An English teacher from Canada who showed a BBC documentary titled "What does human flesh taste like?" to a group of children as young as six faces child abuse charges in South Korea.
Footage from surveillance cameras in the classroom shows shocked children burying their heads in their arms to shield themselves from the images in the BBC Earth Lab programme, which was uploaded to YouTube in 2016.
"We're helping the children receive treatment for post-traumatic stress," a detective told the South China Morning Post on Monday, after parents filed complaints with police authorities in Sejong City, where the language institute is based.
In the footage, which is almost four minutes long, the host of the show allows a medical professional to take a sample of flesh from his thigh for analysis and has the sample cooked. The host, Greg Foot, then smells the sample, saying its aroma is "a lot richer than pork or chicken" and that "it's like beef and ale stew or something".
However, noting that eating human flesh is illegal, he stops short of tasting it. Instead he gets a scientist to analyse the sample's aroma, concluding that it is closest to a mixture of beef and lamb. He then cooks and eats a burger made up of a mixture the analysis suggests is close to his own flesh.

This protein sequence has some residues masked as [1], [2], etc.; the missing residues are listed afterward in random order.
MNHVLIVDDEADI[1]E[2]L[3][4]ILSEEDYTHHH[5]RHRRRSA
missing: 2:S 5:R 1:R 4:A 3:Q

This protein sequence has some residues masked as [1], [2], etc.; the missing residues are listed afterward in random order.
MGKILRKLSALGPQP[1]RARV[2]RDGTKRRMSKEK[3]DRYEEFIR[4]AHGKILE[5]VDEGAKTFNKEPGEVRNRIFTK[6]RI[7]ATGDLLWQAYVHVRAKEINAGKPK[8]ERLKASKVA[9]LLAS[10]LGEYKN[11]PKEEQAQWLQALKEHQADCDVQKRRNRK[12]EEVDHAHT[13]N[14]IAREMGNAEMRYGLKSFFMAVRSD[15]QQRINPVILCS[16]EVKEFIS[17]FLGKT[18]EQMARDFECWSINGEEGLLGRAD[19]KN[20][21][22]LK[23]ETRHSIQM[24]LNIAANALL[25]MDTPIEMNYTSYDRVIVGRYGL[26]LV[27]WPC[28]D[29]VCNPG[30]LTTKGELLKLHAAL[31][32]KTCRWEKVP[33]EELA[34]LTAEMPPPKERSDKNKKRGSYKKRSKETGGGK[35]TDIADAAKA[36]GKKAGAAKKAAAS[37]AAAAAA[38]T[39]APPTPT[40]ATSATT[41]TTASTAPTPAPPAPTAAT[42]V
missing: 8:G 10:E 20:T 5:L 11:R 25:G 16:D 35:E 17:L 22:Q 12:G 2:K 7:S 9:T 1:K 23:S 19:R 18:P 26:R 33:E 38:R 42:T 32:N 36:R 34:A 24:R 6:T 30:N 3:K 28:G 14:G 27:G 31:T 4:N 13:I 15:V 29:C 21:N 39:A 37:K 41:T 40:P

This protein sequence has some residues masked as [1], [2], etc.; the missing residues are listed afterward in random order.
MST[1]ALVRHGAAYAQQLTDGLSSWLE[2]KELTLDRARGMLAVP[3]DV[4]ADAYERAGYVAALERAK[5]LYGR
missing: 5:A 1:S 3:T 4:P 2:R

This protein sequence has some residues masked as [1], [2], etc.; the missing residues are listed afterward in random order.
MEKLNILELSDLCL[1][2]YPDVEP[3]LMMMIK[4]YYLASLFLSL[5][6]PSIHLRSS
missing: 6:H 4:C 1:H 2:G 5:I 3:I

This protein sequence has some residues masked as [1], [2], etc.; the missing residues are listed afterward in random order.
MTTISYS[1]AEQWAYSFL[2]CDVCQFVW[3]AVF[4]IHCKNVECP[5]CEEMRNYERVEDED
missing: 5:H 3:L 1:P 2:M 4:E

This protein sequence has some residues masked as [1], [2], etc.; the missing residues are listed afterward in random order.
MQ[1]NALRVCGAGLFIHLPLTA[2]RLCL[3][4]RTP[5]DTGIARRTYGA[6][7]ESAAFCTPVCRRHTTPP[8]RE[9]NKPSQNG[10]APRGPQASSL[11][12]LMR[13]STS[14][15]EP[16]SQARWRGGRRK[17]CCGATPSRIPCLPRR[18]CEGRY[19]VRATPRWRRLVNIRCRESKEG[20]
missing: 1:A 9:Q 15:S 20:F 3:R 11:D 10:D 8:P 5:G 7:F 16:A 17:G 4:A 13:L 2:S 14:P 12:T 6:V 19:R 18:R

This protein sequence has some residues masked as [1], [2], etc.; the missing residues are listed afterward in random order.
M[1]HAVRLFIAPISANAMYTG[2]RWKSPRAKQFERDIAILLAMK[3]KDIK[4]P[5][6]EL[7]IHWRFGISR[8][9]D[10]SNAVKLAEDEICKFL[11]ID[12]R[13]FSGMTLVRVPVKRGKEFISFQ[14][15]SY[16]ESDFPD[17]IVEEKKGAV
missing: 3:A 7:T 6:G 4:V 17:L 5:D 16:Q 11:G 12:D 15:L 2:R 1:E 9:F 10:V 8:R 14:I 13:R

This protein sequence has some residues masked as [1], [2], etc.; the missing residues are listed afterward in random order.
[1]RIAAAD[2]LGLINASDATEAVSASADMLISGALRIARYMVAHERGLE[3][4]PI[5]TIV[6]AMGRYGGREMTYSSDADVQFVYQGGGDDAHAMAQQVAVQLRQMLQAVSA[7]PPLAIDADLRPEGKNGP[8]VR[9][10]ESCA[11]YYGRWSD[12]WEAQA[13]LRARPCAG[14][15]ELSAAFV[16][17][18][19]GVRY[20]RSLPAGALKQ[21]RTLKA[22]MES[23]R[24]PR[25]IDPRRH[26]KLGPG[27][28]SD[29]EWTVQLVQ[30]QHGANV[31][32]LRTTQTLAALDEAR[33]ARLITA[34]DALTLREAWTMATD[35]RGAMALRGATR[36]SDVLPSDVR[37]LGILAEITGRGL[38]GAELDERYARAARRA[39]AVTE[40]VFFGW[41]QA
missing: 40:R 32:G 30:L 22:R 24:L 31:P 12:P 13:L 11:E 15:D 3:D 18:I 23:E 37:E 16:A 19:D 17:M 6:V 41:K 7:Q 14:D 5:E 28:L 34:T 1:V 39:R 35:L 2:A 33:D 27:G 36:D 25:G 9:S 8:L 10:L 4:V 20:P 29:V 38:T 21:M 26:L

"I think that's going to be the closest I am ever going to get to tasting human. I tell you what, it's pretty good", he says.
The teacher told police she had searched for the video in response to a question from a child about what human flesh would taste like. Her lawyer said she did not intend to shock the children.
Police said the teacher would be barred from leaving the country until the case was closed.
"Although the video might be aimed at satisfying innocent curiosity, the children's parents protested strongly," the detective said. "We're going to press [child abuse] charges against her."
This article was first published in the South China Morning Post.